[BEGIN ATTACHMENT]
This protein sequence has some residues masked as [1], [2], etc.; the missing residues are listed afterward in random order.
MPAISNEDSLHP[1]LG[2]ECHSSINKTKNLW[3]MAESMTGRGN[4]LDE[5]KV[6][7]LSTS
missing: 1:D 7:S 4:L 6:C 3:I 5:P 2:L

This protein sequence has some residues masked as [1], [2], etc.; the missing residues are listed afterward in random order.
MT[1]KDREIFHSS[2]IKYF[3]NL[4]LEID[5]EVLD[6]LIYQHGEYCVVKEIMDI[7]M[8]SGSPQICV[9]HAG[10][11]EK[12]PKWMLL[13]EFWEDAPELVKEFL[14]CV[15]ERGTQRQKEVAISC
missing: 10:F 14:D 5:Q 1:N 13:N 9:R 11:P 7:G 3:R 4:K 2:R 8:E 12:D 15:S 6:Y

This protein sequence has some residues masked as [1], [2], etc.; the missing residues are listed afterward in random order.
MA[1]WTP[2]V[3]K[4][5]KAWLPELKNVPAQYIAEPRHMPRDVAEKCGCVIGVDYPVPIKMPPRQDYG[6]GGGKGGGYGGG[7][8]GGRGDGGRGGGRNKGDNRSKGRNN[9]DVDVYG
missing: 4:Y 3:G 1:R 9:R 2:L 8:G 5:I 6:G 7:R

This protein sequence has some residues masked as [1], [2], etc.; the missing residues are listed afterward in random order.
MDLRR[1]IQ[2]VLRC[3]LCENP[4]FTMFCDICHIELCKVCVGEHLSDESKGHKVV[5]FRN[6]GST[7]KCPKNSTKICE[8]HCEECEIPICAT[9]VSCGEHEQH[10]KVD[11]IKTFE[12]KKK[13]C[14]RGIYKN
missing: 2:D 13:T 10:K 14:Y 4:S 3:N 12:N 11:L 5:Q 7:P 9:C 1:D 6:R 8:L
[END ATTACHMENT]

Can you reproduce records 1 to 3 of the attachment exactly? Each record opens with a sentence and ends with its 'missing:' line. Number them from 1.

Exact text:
This protein sequence has some residues masked as [1], [2], etc.; the missing residues are listed afterward in random order.
MPAISNEDSLHP[1]LG[2]ECHSSINKTKNLW[3]MAESMTGRGN[4]LDE[5]KV[6][7]LSTS
missing: 1:D 7:S 4:L 6:C 3:I 5:P 2:L

This protein sequence has some residues masked as [1], [2], etc.; the missing residues are listed afterward in random order.
MT[1]KDREIFHSS[2]IKYF[3]NL[4]LEID[5]EVLD[6]LIYQHGEYCVVKEIMDI[7]M[8]SGSPQICV[9]HAG[10][11]EK[12]PKWMLL[13]EFWEDAPELVKEFL[14]CV[15]ERGTQRQKEVAISC
missing: 10:F 14:D 5:Q 1:N 13:N 9:R 11:P 7:G 3:R 4:K 2:R 8:E 12:D 15:S 6:Y

This protein sequence has some residues masked as [1], [2], etc.; the missing residues are listed afterward in random order.
MA[1]WTP[2]V[3]K[4][5]KAWLPELKNVPAQYIAEPRHMPRDVAEKCGCVIGVDYPVPIKMPPRQDYG[6]GGGKGGGYGGG[7][8]GGRGDGGRGGGRNKGDNRSKGRNN[9]DVDVYG
missing: 4:Y 3:G 1:R 9:R 2:L 8:G 5:I 6:G 7:R